The capture of Mr. Laurens was, however, no small embarrassment to the British ministry. Their pride would not suffer them to recognize his public character. They dared not condemn him as a rebel. The independence of America was too far advanced, and there were too many captured noblemen and officers in the United States to think of such a step, lest immediate retaliation should be made. And his business was found too consequential to admit of his release. He was confined in the Tower, forbidden the use of pen, ink, and paper, and all social intercourse with anyone; and was even interdicted any converse with a young son, who had been several years in England for his education.

There he suffered a long imprisonment at his own expense, until many months had elapsed and many unexpected events had taken place, that made it expedient to offer him his liberty without any equivalent. This he refused to accept, from the feelings of honor, as Congress at that time had offered General Burgoyne in exchange for Mr. Laurens.

The integrity of Mr. Laurens could not be warped either by flatteries or menaces, though his health was much impaired by his severe and incommodious confinement. It was intimated to him at a certain period of his imprisonment that it might operate in his favor if he would advise his son, Colonel John Laurens, to withdraw himself from the Court of France, where he was then executing with success a commission from Congress to negotiate a loan of money and solicit farther aid both by sea and land in behalf of the American States.

The firmness of Mr. Laurens was not shaken by the proposal. He replied with equal confidence, both in the affection of his son and the delicacy of his honor. He observed that "such as the filial regard of his son that he knew he would not hesitate to forfeit his life for his father; but that no consideration would induce Colonel Laurens to relinquish his honor, even were it possible for any circumstance to prevail on his father to make the improper request."

Immediately after the new of Mr. Laurens's capture, imprisonment and detention in England, the American Congress directed John Adams, Esquire, who had a second time been sent to Europe in a public character, to leave France and repair to Holland, there to transact affairs with the states-general, which had before been entrusted to the fidelity of Mr. Laurens. Mr. Adams's commission was enlarged. From his confidence in his talents and integrity, he was vested with ample powers for negotiation, for forming treaties of alliance, commerce, or loan of moneys, for the United States of America. Not fettered by instructions, we shall see he exercised his discretionary powers with judgment and ability.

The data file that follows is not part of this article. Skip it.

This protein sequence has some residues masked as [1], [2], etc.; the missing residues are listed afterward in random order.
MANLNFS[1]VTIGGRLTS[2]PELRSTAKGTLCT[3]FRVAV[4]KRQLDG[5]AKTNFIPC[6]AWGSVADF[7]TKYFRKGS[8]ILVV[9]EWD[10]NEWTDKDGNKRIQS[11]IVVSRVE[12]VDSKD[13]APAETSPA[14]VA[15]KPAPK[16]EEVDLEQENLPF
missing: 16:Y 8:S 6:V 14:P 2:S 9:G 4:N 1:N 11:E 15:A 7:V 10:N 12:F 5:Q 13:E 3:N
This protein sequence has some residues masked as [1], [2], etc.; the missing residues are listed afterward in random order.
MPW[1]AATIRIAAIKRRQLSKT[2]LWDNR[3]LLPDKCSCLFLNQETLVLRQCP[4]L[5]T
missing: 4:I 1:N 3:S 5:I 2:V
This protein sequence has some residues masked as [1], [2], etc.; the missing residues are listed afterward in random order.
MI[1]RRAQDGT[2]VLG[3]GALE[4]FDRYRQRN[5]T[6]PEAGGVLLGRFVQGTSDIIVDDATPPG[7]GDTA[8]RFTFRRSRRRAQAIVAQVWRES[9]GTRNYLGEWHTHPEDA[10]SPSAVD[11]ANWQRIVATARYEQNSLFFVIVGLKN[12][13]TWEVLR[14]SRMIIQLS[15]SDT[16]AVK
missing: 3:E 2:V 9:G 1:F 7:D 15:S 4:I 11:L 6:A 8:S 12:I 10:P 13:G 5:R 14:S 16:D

Thus in strict amity with France and Spain on the point of a treaty of alliance with the Batavian Republic, Sweden and Denmark balancing, and nearly determined on a connection with America, her foreign relations, in general, wore a very favorable aspect.

The Empress of Russia only, among the European nations where an intercourse was opened, refused peremptorily to receive any minister at her court, under the authority of the Congress of the United States of America. Overtures were made to the haughty sovereign of the Russian Empire early enough to evince the high consideration in which her arms and her character were viewed in America, as well as in Europe; but without the least shadow of success. Determined to maintain her independent dignity, and hold the neutral position she had chosen, she did not even deign to see the person sent on by Congress to act as agent at the Court of Petersburg; but she concluded the business with the policy of the statesman, the address of her sex, and the superiority of the Empress Catherine.

It was indeed doubted by many at time, whether Mr. Dana was qualified to act as envoy at the Court of Russia, and negotiate with such a potent state. He was undoubtedly a man of understanding, with due share of professional knowledge, having been for several years an attorney of eminence. But it was thought that he had not either the address, the penetration, the knowledge of courts, or of the human character necessary for a negotiator at the court of a despotic female at the head of a nation of machines, under the absolute control of herself and her favorites.